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Winterizing your water fountains starts in September

fountain with ice
Fountains are wonderful additions to gardens, lawns and backyards in the spring and summer. But like many beautiful things they need care and attention to continue to be worthy of admiration. Unfortunately, sometimes home owners don’t consider the importance of preparing their fountains for cold weather until it’s too late.

As Vince Christofora, owner of Woodstock Hardware in Woodstock, New York noted, “Some people think about winterizing during the first spring after installation, because something broke and there were leaks!”

In fact, the time to winterize a fountain is in the fall. According to Kevin Lloyd of Campana International, a manufacturer of garden accents, “People should prepare their fountains for cold weather around the first freeze. One night of freezing won’t be an issue for your pipes and system but don’t wait to do it after that. Use that first freeze as a motivator to get it done.”

To prepare a portable fountain for winter:
  • Remove any fish and plants.
  • Store a portable fountain in a shed or garage after draining and disassembling the pieces. Make sure to clean all the parts – especially the pump – to properly prepare it to be reinstalled in the spring.
For stationary fountains that’ll be exposed to snow, ice and freezing temperatures in winter:
  • Make sure to drain all of the water from the pipes or tubing
  • Pull the drain plug in the basin, and, if there isn’t a plug, run the pump, redirecting any water away from the system.

Take care of the pipes

Blow all the water out of the pipes with a small compressor to prevent them from bursting during freezing weather. You might also use a wet/dry vac for smaller jobs. Just disconnect the hose from the vacuum side and attach it to the discharge side. You can use duct tape to connect the hose to the piping.

For added protection against the pipes freezing in winter should water collect in them, add non-toxic RV antifreeze to the pipe rinse water. You can use a garden hose transfer pump to get this mixture into the pipes and other areas where water might collect.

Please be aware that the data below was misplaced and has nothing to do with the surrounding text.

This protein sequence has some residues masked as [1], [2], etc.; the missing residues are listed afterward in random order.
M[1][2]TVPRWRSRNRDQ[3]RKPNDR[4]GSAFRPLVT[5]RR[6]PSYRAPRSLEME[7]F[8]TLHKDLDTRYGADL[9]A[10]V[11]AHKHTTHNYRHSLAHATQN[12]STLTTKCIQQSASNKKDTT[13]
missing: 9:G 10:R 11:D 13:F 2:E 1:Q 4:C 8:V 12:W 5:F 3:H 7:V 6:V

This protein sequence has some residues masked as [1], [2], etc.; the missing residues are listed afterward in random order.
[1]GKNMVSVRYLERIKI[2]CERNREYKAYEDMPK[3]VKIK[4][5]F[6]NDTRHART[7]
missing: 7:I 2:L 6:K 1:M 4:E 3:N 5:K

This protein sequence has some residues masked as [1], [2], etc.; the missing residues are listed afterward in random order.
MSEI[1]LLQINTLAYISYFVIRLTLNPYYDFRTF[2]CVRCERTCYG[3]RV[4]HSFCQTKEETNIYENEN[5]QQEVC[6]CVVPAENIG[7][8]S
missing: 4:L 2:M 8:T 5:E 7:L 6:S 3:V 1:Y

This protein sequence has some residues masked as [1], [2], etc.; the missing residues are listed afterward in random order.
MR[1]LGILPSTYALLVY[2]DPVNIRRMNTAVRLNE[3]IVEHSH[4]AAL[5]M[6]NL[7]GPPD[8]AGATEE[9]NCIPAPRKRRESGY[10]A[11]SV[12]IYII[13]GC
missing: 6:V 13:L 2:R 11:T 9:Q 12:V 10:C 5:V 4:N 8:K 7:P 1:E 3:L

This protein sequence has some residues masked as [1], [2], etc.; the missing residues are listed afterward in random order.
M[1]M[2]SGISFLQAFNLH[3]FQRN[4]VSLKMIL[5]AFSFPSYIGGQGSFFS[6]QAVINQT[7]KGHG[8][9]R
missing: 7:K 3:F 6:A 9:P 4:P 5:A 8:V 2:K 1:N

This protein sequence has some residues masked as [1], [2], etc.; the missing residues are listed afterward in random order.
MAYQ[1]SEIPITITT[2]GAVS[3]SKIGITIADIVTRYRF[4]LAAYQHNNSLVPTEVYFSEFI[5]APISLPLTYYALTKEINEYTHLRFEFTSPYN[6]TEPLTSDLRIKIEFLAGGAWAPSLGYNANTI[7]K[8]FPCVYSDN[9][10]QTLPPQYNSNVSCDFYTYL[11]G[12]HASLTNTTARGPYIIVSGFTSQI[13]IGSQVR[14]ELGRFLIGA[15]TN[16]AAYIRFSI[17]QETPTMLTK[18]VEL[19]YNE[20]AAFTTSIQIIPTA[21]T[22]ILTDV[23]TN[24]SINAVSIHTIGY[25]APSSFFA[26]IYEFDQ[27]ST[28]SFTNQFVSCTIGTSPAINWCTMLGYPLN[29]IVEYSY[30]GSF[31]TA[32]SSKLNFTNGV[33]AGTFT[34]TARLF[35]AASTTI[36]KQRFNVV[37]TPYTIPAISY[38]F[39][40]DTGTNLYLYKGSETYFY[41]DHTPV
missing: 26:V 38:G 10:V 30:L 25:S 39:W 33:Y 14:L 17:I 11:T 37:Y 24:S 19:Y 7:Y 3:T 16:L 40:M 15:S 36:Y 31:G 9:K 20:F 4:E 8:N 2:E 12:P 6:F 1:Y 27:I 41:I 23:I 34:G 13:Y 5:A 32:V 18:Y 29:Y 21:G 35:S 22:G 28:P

Clean the pump as well

During the warm weather, algae and slime can cake up inside your pump. So be sure to clean it carefully. Run a solution of cleaning vinegar and water through the pump into a sink or bucket until the water runs clear. Drain the solution and then dry the pump before storing it in a climate-controlled environment until the spring.

Clean the rest of your fountain

Use a leaf blower to loosen the leaves and debris in and around the fountain and scrub the basin as well. Let these pieces dry for 24 hours.

Vince Christofora recommends using this opportunity to inspect and maintain your fountain. “Every three to five years,” he suggests, “apply a coat of water-based clear sealant or pool paint to maintain the surface through the winter and into the next season. Of course, if you keep fish or exotic plants in your fountain, make sure to use only non-toxic products.”

Repair whatever is damaged

Be sure to fill in any cracks in the basin or base using hydraulic cement to stop water leaks or structural epoxy paste to anchor and repair loose pieces of concrete. Use non-toxic Great Stuff Pond and Stone Minimal Expanding Foam to secure loose stones so that the fountain water flows over and not under them. As the last step, fix polyethylene and PVC liners with Flexseal. Repairing any cracks now will not only save you time in the spring, but minimize your work by preventing any cracks from growing during the winter.

Elevate and Cover the Fountain

Ideally, you should store the fountain basin and base indoors. But if that’s not possible, then it’s best to elevate the base above the ground by supporting if with bricks or boards. Fountains and bowls are often made out of concrete which can absorb moisture and crack in the cold winter months. So, if you must leave them outside, cover them with a UV-stabilized, breathable – not plastic – cover with a drawstring. Pull the drawstring taut to minimize the expansion and contraction of freezing and thawing water which can crack concrete.

Just remember, whatever the season, I’m happy to help

If all this sounds like something you would rather have me do – please just call and let me know. Only try to call before the first frost to avoid any damage to your fountain. Otherwise, I hope this helps you prepare your garden for winter and a happy spring!


PS: Our next blog will discuss how to maintain your pond during the winter season.


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